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The recent proliferation of newspaper articles in major

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New post 05 Apr 2006, 11:14
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A
B
C
D
E

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The recent proliferation of newspaper articles in major publications that have been exposed as fabrications serves to bolster the contention that publishers are more interested in selling a copy than in printing the truth. Even minor publications have staffs to check such obvious fraud.

The above argument assumes that:

A) newspaper stories of dubious authenticity are a new phenomenon
B) minor publications do a better job of fact-checking than do major publications
C) everything a newspaper prints must be factually verifiable
D) only recently have newspapers admitted to publishing erroneous stories
E) publishers are ultimately responsible for what is printed in their newspapers
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New post 05 Apr 2006, 11:17
straight E.
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New post 05 Apr 2006, 11:46
B -- the statement assumes that minor publications have few if any factual errors.
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New post 05 Apr 2006, 12:05
I was between B and C.

I will go for C.
In B, the argument does not assume that minor publications do a better job of checking. It just simply saying that they also need to verify the data.
On the other hand, C provides a valid and obvious assumption. If this is not true the argument falls.
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Re: CR - Publishers and Fraud [#permalink]

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New post 05 Apr 2006, 12:16
I go with C cuz the argument focuses on the factually verification of news/information.
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Re: CR - Publishers and Fraud [#permalink]

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New post 05 Apr 2006, 14:53
[quote="Matador"]The recent proliferation of newspaper articles in major publications that have been exposed as fabrications serves to bolster the contention that publishers are more interested in selling a copy than in printing the truth. Even minor publications have staffs to check such obvious fraud.

The above argument assumes that:

A) newspaper stories of dubious authenticity are a new phenomenon
B) minor publications do a better job of fact-checking than do major publications
C) everything a newspaper prints must be factually verifiable
D) only recently have newspapers admitted to publishing erroneous stories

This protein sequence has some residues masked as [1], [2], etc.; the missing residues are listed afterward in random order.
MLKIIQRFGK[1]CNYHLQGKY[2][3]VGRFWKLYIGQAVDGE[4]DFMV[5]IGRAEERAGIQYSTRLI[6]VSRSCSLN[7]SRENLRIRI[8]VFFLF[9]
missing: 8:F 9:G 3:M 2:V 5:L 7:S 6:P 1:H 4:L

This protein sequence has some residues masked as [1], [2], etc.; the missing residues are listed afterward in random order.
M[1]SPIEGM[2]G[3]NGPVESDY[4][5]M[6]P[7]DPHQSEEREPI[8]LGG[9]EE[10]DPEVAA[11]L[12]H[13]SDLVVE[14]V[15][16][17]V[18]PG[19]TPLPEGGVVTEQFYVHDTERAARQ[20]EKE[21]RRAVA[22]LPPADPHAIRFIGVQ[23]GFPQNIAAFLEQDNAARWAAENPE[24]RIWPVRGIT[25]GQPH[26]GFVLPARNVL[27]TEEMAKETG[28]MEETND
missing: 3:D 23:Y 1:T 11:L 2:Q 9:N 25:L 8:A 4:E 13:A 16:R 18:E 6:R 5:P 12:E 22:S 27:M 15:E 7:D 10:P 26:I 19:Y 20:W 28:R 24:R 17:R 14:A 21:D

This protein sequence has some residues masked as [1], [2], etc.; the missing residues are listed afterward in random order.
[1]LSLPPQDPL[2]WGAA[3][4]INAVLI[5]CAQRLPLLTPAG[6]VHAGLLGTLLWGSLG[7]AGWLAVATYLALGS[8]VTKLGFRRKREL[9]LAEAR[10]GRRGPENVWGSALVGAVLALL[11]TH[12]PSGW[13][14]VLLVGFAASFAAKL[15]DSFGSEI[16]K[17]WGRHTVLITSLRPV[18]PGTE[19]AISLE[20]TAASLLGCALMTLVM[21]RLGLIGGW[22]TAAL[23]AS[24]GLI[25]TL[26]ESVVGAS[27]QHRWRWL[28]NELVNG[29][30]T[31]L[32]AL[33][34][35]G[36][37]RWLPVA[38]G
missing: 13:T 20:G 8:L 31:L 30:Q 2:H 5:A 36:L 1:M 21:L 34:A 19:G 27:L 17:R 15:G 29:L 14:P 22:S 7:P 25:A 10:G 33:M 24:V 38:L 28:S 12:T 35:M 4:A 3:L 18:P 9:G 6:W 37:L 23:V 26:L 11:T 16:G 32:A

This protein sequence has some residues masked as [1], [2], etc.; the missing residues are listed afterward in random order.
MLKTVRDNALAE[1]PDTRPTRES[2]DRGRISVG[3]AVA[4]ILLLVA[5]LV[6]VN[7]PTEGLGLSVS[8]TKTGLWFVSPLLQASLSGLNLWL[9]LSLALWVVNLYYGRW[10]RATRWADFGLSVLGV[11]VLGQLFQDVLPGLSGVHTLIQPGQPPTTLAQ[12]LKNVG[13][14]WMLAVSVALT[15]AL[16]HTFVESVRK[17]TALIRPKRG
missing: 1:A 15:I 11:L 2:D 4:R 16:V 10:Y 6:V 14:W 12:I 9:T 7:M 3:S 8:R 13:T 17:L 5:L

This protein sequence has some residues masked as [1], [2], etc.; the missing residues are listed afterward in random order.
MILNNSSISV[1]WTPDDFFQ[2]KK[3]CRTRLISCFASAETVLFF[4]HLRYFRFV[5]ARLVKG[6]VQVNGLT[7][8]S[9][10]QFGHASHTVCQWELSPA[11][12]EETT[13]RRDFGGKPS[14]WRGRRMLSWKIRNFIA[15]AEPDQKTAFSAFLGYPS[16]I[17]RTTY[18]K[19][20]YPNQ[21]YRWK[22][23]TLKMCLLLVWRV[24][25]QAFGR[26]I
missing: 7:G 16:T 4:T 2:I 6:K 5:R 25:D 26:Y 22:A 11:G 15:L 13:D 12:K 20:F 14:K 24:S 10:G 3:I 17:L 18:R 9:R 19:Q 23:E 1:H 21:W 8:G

E) publishers are ultimately responsible for what is printed in their newspapers[/quote]


I am going with E. The passage says "...the contention that publishers are more interested in selling a copy than in printing the truth". This is basically what E says.. the author has to assume that publishers are the ones responsbile for what gets printed. OA?
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New post 05 Apr 2006, 15:00
My take - C, as it is an assumption that everything printed can be checked.
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New post 05 Apr 2006, 15:44
I go with C because here we are concerned in verifying the truth. Throughout the passage author talks about verifying truth.
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New post 05 Apr 2006, 15:55
E it is..
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New post 05 Apr 2006, 15:58
I pick C.

The statement says major publications have been exposed to bolster sales than the truth. The last sentence says that even minor publications should be fact checked. So the argument assumes that both major and minor arguments should be fact checked. So C best describes this
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New post 05 Apr 2006, 20:13
Go for 'B'.

The recent proliferation of newspaper articles in major publications that have been exposed as fabrications serves to bolster the contention that publishers are more interested in selling a copy than in printing the truth. Even minor publications have staffs to check such obvious fraud.
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New post 05 Apr 2006, 23:41
Can we please get the OA?
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New post 06 Apr 2006, 02:40
The passage blames the pablishers for the fabrications. He believes that publishers are ultimately responsible for this.
Hence E.
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New post 06 Apr 2006, 03:36
I know the answer is E;

I am just trying to come in terms with the explanations. I think the idea of identifying the publishers as the cause of the problem is a good choice. If you then negate E, (of course its hard to negate statements) the argument then that the publishers are not concerned about the truth ceases to exit.
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New post 06 Apr 2006, 04:49
Even I know the answer is E - Kaplan I think :p
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New post 06 Apr 2006, 16:44
OA is E.

OE:
The argument is based on a scope shift: The author concludes that publishers are more interested in selling copy than in printing the truth. The evidence is that many newspaper articles have recently been exposed as frauds. The assumption is contained in E: that publishers know about, or must take responsibility for, the truth of every article in their newspapers. If that is not the case, then the author cannot blame publishers for the increase of bogus stories.
  [#permalink] 06 Apr 2006, 16:44
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